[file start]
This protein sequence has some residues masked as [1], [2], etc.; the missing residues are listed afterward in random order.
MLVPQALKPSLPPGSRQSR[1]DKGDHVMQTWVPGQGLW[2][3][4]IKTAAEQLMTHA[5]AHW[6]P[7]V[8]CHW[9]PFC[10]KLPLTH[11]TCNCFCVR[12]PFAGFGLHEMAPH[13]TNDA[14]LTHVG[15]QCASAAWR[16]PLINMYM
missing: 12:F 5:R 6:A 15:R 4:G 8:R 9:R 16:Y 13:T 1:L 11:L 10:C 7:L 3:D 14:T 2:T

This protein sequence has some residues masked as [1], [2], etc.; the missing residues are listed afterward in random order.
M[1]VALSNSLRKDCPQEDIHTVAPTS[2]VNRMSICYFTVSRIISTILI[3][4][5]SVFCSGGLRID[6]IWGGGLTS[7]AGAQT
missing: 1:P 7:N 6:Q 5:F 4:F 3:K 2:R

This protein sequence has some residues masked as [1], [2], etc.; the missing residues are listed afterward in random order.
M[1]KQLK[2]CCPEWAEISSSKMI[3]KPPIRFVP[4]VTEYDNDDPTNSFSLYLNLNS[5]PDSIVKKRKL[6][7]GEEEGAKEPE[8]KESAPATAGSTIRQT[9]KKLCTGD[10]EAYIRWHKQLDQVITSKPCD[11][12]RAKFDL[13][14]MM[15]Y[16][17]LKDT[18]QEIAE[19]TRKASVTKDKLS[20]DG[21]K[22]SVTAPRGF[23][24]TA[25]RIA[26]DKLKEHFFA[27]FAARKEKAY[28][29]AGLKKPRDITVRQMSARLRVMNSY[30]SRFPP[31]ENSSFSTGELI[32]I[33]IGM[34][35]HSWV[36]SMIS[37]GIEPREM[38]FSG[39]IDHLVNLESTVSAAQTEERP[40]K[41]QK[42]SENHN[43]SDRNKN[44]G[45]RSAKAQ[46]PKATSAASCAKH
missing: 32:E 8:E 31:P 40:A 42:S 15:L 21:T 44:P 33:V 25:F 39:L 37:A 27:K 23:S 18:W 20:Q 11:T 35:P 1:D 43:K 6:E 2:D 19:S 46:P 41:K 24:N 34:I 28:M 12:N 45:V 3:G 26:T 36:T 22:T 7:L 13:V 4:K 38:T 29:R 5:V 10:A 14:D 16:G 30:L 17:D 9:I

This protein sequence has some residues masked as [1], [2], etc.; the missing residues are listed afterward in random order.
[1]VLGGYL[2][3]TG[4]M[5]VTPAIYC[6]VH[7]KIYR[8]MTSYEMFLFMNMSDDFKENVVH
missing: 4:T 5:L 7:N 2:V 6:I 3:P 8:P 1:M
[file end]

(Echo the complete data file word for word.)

This protein sequence has some residues masked as [1], [2], etc.; the missing residues are listed afterward in random order.
MLVPQALKPSLPPGSRQSR[1]DKGDHVMQTWVPGQGLW[2][3][4]IKTAAEQLMTHA[5]AHW[6]P[7]V[8]CHW[9]PFC[10]KLPLTH[11]TCNCFCVR[12]PFAGFGLHEMAPH[13]TNDA[14]LTHVG[15]QCASAAWR[16]PLINMYM
missing: 12:F 5:R 6:A 15:R 4:G 8:R 9:R 16:Y 13:T 1:L 11:L 10:C 7:L 3:D 14:T 2:T

This protein sequence has some residues masked as [1], [2], etc.; the missing residues are listed afterward in random order.
M[1]VALSNSLRKDCPQEDIHTVAPTS[2]VNRMSICYFTVSRIISTILI[3][4][5]SVFCSGGLRID[6]IWGGGLTS[7]AGAQT
missing: 1:P 7:N 6:Q 5:F 4:F 3:K 2:R

This protein sequence has some residues masked as [1], [2], etc.; the missing residues are listed afterward in random order.
M[1]KQLK[2]CCPEWAEISSSKMI[3]KPPIRFVP[4]VTEYDNDDPTNSFSLYLNLNS[5]PDSIVKKRKL[6][7]GEEEGAKEPE[8]KESAPATAGSTIRQT[9]KKLCTGD[10]EAYIRWHKQLDQVITSKPCD[11][12]RAKFDL[13][14]MM[15]Y[16][17]LKDT[18]QEIAE[19]TRKASVTKDKLS[20]DG[21]K[22]SVTAPRGF[23][24]TA[25]RIA[26]DKLKEHFFA[27]FAARKEKAY[28][29]AGLKKPRDITVRQMSARLRVMNSY[30]SRFPP[31]ENSSFSTGELI[32]I[33]IGM[34][35]HSWV[36]SMIS[37]GIEPREM[38]FSG[39]IDHLVNLESTVSAAQTEERP[40]K[41]QK[42]SENHN[43]SDRNKN[44]G[45]RSAKAQ[46]PKATSAASCAKH
missing: 32:E 8:E 31:P 40:A 42:S 15:L 21:T 44:P 33:V 25:F 39:L 37:A 27:K 23:S 18:W 20:Q 11:T 35:P 1:D 43:K 6:E 2:D 19:S 46:P 41:K 24:N 34:I 28:M 12:N 45:V 3:G 26:T 36:T 22:T 7:L 13:V 4:K 38:T 29:R 5:V 10:A 14:D 16:G 30:L 17:D 9:I

This protein sequence has some residues masked as [1], [2], etc.; the missing residues are listed afterward in random order.
[1]VLGGYL[2][3]TG[4]M[5]VTPAIYC[6]VH[7]KIYR[8]MTSYEMFLFMNMSDDFKENVVH
missing: 4:T 5:L 7:N 2:V 6:I 3:P 8:P 1:M